One of the options open to you, as a person who is setting up a new business enterprise, is that of financing the venture using a loan. Of course, this option becomes open if you can find a lender who is willing to give you money to put into a new business enterprise. As we all know, lenders tend to be very skeptical about new businesses. That is because the risk profile for new businesses tends to be poor. To put it bluntly, lenders know that they stand to lose their money, if they lend it to people who are setting up new businesses. Most of the lenders therefore prefer to give loans to established businesses, whose risk profiles tend to be better.
Still, if your credit score is good enough, and if your business proposal is one that is truly attractive, you may be lucky enough to find lenders who are willing to give you a loan to finance the new business. This is especially the case if you happen to have some good collateral that you can give to the lenders, for them to hold on to. Once the lenders have something they can sell if you are unable to meet your loan obligations, they will probably be willing to lend you money to finance whatever crazy business idea you may have.
At this point, even after finding a lender who is willing to give you a loan to establish a new business, the question that would arise is the one as to whether it is wise to finance a new business using a loan.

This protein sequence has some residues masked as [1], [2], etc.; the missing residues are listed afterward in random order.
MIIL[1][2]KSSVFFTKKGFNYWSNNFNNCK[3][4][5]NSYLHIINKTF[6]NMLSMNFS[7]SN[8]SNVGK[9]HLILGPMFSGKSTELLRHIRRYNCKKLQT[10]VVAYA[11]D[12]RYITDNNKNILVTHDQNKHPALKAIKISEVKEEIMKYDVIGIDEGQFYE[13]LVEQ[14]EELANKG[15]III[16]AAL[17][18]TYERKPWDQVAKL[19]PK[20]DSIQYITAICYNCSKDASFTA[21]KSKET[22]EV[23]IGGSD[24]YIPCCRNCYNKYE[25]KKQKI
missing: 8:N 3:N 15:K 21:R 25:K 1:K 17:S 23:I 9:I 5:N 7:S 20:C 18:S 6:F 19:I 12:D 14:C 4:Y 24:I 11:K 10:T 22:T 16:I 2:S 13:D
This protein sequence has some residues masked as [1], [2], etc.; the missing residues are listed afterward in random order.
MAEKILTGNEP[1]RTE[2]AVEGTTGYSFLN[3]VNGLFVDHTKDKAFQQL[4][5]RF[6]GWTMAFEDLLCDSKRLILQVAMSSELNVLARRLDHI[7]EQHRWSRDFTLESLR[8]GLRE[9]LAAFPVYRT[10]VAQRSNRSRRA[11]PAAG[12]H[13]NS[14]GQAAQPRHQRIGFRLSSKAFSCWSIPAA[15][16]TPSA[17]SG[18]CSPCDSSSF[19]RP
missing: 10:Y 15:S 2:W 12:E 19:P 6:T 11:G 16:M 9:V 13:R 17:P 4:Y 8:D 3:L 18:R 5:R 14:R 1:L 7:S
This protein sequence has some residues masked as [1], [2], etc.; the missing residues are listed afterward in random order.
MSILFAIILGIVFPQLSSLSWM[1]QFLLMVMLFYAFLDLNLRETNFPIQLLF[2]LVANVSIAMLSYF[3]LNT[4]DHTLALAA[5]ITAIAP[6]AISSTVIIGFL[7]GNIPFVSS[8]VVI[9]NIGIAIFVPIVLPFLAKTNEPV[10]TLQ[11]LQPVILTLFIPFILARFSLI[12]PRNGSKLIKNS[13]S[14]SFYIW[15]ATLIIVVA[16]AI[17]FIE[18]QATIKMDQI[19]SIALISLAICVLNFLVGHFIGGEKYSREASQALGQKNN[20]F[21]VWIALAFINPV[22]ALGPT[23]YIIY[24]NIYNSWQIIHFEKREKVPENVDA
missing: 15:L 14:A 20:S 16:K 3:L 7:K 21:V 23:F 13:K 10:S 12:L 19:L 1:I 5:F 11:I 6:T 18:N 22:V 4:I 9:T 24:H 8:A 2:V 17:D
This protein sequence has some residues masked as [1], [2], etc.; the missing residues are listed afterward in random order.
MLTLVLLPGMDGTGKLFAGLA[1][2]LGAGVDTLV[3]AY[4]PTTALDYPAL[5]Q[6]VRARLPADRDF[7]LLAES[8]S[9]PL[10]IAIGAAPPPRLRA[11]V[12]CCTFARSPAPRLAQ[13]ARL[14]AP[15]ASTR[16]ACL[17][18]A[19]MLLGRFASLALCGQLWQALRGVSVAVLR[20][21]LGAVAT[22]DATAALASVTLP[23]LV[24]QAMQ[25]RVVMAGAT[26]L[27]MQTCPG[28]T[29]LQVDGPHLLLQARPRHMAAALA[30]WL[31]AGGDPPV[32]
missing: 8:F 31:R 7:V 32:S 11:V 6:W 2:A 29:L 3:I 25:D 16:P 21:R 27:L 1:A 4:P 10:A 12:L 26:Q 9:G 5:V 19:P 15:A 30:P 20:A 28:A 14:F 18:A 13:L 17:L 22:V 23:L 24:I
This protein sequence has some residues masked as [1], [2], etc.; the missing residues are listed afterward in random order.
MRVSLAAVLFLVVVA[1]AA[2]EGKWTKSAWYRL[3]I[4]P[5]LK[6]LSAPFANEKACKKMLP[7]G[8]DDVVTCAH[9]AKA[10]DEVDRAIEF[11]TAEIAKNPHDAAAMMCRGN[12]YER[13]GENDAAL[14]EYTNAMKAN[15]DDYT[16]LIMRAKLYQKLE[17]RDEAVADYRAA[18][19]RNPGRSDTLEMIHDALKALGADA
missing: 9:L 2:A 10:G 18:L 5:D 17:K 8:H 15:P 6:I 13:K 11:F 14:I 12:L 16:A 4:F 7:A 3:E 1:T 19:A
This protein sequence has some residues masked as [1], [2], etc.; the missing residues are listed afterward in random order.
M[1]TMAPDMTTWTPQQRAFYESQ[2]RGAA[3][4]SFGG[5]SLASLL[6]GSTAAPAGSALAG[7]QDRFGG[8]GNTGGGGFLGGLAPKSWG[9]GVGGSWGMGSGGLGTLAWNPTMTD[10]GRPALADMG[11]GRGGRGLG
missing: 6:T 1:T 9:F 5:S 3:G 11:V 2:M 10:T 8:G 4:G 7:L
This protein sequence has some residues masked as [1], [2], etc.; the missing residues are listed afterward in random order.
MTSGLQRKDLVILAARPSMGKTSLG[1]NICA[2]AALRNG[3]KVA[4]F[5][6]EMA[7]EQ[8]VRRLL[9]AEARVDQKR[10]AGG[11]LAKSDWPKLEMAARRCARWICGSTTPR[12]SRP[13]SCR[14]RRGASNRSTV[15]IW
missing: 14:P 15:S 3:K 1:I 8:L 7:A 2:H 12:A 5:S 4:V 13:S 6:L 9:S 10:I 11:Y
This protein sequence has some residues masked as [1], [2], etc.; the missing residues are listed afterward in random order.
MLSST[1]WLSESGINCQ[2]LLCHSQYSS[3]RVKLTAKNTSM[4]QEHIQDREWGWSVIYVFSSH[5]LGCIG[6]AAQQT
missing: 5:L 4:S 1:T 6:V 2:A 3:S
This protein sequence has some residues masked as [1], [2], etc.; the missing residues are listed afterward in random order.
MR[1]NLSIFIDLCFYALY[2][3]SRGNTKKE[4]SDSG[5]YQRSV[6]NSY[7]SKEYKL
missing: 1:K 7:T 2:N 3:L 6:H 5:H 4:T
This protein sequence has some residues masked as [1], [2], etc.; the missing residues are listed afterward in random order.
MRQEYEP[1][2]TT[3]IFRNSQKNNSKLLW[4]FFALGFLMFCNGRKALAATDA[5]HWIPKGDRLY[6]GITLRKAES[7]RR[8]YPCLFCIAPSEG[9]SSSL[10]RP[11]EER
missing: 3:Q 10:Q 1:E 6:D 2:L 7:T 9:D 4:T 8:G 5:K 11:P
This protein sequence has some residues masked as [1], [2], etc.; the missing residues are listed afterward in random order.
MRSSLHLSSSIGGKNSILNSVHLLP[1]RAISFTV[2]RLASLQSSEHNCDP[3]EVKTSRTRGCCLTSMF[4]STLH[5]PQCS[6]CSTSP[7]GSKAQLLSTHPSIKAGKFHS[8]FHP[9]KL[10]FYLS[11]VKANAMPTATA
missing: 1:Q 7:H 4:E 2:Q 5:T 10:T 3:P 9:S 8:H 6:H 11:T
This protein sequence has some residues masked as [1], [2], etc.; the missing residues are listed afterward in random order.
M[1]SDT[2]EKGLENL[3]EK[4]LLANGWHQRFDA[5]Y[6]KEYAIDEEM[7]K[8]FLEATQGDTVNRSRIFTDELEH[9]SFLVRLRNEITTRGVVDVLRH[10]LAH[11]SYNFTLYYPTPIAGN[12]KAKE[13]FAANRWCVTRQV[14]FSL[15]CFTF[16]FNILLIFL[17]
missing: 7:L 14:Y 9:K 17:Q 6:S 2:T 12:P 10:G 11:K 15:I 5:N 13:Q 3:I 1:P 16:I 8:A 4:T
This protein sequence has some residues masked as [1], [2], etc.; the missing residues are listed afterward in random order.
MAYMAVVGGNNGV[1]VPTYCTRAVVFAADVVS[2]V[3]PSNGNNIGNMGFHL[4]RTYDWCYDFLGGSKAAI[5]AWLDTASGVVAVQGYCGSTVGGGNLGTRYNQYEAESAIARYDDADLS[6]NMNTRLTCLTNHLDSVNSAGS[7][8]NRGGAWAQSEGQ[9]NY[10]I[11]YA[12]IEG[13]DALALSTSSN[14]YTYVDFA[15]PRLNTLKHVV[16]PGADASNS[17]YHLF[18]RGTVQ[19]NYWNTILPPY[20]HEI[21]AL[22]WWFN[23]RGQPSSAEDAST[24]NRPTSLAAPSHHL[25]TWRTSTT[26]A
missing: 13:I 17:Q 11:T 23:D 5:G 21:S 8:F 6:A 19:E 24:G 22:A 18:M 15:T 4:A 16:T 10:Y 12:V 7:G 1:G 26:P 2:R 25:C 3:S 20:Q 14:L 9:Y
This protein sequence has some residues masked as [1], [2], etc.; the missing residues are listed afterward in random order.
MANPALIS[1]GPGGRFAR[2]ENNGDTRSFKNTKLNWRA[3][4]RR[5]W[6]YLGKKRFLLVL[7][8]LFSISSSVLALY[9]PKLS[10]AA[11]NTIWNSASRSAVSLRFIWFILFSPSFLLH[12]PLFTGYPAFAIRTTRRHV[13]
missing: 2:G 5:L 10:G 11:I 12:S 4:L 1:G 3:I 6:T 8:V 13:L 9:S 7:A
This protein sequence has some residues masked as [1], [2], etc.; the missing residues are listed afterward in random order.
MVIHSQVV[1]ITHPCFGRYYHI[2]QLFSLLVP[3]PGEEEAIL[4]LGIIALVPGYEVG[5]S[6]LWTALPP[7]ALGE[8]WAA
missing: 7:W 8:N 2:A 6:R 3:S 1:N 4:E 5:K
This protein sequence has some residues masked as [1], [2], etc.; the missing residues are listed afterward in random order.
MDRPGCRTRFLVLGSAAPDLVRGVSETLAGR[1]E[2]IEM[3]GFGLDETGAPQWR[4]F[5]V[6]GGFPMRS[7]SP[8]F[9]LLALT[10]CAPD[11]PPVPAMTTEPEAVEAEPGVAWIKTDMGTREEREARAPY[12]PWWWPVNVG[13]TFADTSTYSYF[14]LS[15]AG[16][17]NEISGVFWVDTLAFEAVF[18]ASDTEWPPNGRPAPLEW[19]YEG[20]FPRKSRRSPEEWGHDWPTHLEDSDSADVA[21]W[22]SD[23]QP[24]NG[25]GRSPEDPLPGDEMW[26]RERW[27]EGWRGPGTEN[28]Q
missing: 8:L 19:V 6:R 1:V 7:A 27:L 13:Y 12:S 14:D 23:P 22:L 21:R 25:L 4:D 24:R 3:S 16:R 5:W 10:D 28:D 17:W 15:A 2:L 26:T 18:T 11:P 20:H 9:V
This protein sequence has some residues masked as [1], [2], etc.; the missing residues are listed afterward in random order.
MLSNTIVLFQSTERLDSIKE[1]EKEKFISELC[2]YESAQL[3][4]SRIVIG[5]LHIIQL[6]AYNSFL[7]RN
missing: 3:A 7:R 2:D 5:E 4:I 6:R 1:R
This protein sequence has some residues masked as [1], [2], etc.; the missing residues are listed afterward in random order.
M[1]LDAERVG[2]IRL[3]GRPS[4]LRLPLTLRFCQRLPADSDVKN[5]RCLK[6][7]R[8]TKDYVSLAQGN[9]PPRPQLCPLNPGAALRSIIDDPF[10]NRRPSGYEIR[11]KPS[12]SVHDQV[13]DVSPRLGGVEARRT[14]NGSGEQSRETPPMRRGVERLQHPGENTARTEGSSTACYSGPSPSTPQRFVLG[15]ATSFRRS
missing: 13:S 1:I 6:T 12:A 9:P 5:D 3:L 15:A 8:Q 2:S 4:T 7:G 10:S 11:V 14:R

New business failure rates
In trying to answer the question as to whether it is wise to finance a new business using a loan, you need to be awake to the fact that many of the new businesses that are set up tend to fail – soon or later. In other words, the failure rates for new businesses tend to be very high. Some studies by, among others, the Small Business Administration (SBA) have shown that, in some industries, a good percentage of new enterprises – as high as 30 percent — don’t live to see their third birthdays! It gets even more disheartening in the longer-term: as figures from the US Bureau of Labor Statistics show that, in some industries, a truly huge percentage of new enterprises (as high as 50 percent) don’t live to see their fifth birthdays.
Of course, none of the people who set up new enterprises do so with the intention of failing. All the entrepreneurs who set up new businesses do so with dreams of success – dreams of making huge profits, expanding their ventures, taking their ventures into the stock market, turning into business moguls… you know, the works. But they end up with failure on their hands. Thus, as you set up your new venture, you have to keep it – somewhere at the back of your mind – that there is a good possibility that your new business venture will fail. It is a sad reality to face, but you just have to face it.
Having accepted the fact that there is a good possibility that your new business venture will fail, then you will find the answer to the question as to whether it is wise to finance a new business using a loan. So it becomes a matter of asking yourself whether you are willing to take a loan to finance a new business venture, knowing very well that the new business venture may fail.